English National Ballet
Le Jeune Homme et la Mort, La Sylphide
16 January 2018
Gallery of Le Jeune Homme et la Mort pictures by Foteini Christofilopoulou
It’s almost five years since Tamara Rojo chose Ecstasy and Death for her first programme as Artistic Director of English National Ballet; thereby setting out her stall for exciting, challenging dance by great choreographers hitherto overlooked in the UK. Her opening triple bill had included Roland Petit’s Le Jeune Homme et la Mort – although the rights to perform it had been procured by Rojo’s predecessor, Wayne Eagling – in a production that was greatly enriched by the guest performance of Nicholas le Riche, as the uneasy young man trapped in a lonely garret.
One great privilege of Rojo being both director and dancer must be the opportunity to choose her own partners and this year’s returning guest is Ivan Vasiliev, presenting a very different image of Petit’s doomed young man from that which won Le Riche the National Dance Award for Outstanding Performance in Classical Dance, back in 2013. His man had the demeanour of a poet, sensitive and insecure; Vasiliev, on the other hand, essays the rough-and-ready, oil-and-Swarfega look of a motor mechanic; sweaty, bombastic, ill-at-ease. His is a very different reading but one that might not be a million miles away from that of the role’s creator, the highly unconventional Jean Babilée.
One point worth noting upfront is that Le Jeune Homme et la Mort is memorable largely due to the stunning designs of Georges Wakhévitch and Karinska’s costumes. The breath-taking reveal – in the work’s epilogue – of the post-war Parisian skyline with its flashing CITROEN lights superimposed on the Eifel Tower is one of modern ballet’s most striking images (although it lasts for barely a minute). So, why change the Young Man’s costume? Babilée wore old dungaree-style overalls; Vasiliev wears nothing but new jeans, styled in the distressed fashion of the 21st Century with the trouser hems finishing someway up the calf. It seemed strange and unnecessary to restyle just one element of the production’s original design ethos, as if Vasiliev’s Young Man had time-travelled back from 2018 to this 1946 setting.
What we lost in design was more than compensated for by the quality of performance. Vasiliev’s troubled young man was like a caged wild cat, alternating between lacklustre listlessness and frenzied athleticism. Rojo reprised her highly-charged and hugely effective cocktail of sexual predator, silent-movie femme fatale and grim reaper with all the expressiveness that this consummate dance actress can muster. It was a stunning, sensual performance by any measure.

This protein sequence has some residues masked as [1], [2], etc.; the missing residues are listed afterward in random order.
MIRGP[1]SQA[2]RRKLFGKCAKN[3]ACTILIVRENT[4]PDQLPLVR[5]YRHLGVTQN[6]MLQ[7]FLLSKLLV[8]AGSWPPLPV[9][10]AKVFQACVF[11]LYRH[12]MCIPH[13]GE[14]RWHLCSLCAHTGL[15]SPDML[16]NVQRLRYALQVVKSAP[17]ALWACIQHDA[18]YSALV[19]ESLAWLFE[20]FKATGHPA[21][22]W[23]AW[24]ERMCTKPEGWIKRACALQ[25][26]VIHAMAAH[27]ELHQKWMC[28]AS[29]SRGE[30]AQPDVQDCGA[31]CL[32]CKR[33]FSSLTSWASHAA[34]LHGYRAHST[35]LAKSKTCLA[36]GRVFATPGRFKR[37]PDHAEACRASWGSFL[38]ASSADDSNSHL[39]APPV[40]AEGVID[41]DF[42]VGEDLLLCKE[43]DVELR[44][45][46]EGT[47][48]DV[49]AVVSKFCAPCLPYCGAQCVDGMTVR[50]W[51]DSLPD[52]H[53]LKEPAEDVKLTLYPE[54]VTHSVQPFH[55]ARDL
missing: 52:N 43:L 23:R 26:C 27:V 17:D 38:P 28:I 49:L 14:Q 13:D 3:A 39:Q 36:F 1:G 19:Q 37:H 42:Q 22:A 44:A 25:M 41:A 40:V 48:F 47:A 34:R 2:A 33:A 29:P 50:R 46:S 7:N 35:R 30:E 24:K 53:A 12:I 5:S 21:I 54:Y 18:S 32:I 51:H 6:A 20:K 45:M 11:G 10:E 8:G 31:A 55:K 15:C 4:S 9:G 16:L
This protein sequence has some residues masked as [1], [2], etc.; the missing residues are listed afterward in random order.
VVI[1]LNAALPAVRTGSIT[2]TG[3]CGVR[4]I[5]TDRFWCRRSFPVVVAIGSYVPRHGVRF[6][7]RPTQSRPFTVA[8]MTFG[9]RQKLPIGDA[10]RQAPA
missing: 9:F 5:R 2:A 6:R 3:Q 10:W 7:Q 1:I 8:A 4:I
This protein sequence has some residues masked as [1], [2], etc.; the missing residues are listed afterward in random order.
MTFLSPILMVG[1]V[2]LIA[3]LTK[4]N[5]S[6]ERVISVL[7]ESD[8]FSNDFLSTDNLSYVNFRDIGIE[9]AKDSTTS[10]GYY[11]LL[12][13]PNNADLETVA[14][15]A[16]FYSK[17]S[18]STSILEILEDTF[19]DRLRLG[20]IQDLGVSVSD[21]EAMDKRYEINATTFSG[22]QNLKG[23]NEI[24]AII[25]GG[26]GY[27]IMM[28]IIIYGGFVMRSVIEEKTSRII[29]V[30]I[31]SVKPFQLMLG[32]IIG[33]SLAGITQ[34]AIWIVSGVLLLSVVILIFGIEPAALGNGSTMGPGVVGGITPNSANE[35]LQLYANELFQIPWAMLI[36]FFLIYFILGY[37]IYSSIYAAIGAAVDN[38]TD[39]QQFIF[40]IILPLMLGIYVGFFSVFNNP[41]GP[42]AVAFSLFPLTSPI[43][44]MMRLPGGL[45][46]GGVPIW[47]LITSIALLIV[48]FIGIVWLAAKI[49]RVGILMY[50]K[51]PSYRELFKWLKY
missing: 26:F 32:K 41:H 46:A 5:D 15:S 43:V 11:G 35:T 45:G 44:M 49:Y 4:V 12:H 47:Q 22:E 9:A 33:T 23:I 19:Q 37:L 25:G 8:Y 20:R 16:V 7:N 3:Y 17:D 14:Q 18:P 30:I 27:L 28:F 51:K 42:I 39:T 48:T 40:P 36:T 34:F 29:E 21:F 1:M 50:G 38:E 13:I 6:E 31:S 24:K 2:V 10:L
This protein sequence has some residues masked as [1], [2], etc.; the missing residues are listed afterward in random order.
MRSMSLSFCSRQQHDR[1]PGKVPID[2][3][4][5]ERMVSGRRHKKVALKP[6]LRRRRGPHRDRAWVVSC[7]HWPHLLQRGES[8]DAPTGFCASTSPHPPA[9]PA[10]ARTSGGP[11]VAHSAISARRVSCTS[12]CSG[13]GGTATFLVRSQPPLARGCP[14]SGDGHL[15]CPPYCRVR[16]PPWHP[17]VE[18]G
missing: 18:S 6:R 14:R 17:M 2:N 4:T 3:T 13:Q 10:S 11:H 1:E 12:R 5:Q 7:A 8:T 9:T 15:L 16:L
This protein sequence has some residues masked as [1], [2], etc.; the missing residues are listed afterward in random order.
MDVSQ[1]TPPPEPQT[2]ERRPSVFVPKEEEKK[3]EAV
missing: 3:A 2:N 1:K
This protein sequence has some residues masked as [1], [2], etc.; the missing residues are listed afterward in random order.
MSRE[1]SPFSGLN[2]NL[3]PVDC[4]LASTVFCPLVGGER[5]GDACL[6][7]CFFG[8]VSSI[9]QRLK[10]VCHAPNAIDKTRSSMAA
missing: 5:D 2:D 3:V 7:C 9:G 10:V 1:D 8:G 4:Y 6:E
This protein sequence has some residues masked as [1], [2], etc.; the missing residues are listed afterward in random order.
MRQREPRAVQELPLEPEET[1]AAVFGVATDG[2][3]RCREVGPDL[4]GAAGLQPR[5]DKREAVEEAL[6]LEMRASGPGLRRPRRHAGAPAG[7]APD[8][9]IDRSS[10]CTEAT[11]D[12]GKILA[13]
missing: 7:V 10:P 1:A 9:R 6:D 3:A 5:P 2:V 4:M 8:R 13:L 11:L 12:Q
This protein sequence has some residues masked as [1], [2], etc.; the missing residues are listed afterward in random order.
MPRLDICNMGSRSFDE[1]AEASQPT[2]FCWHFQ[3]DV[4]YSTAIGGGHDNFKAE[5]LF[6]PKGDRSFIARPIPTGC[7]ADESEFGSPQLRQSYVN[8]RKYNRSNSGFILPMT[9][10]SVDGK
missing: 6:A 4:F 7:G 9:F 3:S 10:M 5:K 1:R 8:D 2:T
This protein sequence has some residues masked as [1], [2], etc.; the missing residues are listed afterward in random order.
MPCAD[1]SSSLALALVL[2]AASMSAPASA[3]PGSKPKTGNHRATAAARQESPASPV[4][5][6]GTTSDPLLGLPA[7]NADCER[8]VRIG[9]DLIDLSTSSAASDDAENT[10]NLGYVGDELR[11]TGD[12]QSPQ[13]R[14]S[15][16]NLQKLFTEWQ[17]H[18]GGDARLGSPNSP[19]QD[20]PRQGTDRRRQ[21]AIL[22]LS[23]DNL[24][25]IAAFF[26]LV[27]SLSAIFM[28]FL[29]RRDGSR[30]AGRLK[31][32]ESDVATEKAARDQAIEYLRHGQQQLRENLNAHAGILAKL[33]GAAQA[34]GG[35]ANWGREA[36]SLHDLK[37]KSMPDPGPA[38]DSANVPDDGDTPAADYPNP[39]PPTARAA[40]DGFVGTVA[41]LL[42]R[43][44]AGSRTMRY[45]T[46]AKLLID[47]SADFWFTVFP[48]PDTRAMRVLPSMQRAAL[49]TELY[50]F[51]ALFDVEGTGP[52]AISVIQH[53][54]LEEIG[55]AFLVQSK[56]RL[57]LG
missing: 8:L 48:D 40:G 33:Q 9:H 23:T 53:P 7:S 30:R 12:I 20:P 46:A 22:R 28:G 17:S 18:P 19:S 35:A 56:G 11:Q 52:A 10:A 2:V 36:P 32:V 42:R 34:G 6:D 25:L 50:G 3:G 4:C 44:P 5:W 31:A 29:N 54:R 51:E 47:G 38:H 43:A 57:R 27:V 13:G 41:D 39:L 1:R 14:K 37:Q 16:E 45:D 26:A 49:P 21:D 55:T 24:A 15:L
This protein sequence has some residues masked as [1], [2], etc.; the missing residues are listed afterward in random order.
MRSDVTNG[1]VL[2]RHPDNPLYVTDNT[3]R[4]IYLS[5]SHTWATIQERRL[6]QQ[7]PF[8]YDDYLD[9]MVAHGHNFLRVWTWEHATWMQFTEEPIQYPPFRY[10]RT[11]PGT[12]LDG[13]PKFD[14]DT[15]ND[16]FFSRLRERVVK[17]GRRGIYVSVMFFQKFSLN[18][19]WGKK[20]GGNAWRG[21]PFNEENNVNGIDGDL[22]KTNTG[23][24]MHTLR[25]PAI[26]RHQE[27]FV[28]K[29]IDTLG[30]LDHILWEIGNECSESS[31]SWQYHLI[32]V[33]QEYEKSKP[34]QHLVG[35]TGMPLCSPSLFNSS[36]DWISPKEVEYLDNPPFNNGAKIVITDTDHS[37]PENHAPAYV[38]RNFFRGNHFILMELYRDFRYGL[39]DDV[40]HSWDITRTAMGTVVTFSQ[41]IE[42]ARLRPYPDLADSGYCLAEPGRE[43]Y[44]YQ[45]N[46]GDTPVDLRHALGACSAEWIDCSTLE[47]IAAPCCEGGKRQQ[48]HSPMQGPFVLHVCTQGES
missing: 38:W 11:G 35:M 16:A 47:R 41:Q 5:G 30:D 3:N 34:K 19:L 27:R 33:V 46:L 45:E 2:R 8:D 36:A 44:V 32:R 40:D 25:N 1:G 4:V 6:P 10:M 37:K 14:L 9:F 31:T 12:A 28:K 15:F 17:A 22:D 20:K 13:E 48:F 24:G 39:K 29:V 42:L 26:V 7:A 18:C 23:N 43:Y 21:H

Gavin Sutherland conducted the English National Ballet Philharmonic in an emphatic performance of Bach’s Passacaglia and Fugue in C Minor, in the lighter Respighi orchestration (rather than the more familiar Stokowski form) albeit with some fleeting, wincing moments from the brass section.
The ENB production of La Sylphide has been staged by three luminaries of Danish ballet – Frank Andersen, Eva Kloborg and Anne Marie Vessel Schlüter – and one would reasonably suppose that it is therefore as authentic to the Bournonville language, as possible, after the passage of 180 years. Earlier performances have attracted some criticism for not capturing the “Danish” style but, be that as it may, these dancers, at this performance, responded with a superb account of the ballet in the Bournonville way.
This production certainly delves into some unchartered territory, at least for me, by naming James’s friends, as Bimse and Bumse, played with great comedy by James Streeter and Fabian Reimar. One minor but irritating element that was certainly not so authentic was the three uncredited bagpipers of Act 1, apparently playing the music for the highland reel, but “bopping” around as if they were merrily playing the saxophone in some kind of freestyle jazz jam, while high on the highland grain. Men in full Scottish dress, playing the bagpipes, generally do so whilst standing rigidly to attention!
Aitor Arrieta gave an excellent characterisation of James, differentiated from others I have seen in this season, by bringing a certain pompous demeanour to the character whose downfall is determined, not through his seduction by the ethereal beauty of the Sylph but by his arrogant and high-handed treatment of the witch, Madge, when she seeks warmth by the homestead fire. Arrieta danced his Bournonville solos (not, as some have said, in a grand pas de deux since this Romantic ballet came decades before that concept arose) with great accuracy and excitement. His Sylph was Alison McWhinney who has grown into the role over the past week, dancing with a serene beauty and gorgeous lines in her shimmering portrait of the woodland fairy inquisitively exploring the human world and finding love.
Stina Quagebeur was terrific as Madge; Francesca Velicu, suitably vulnerable as Effie, the highland lassie betrayed by James and Henry Dowden made for a dour and dependable Gurn, the alternate bridegroom. I always feel that La Sylphide is somehow the most joyous of ballet’s tragedies and, here, this feeling was further enhanced by the orchestra’s performance of Løvenskiold’s luscious score, which was an absolute delight.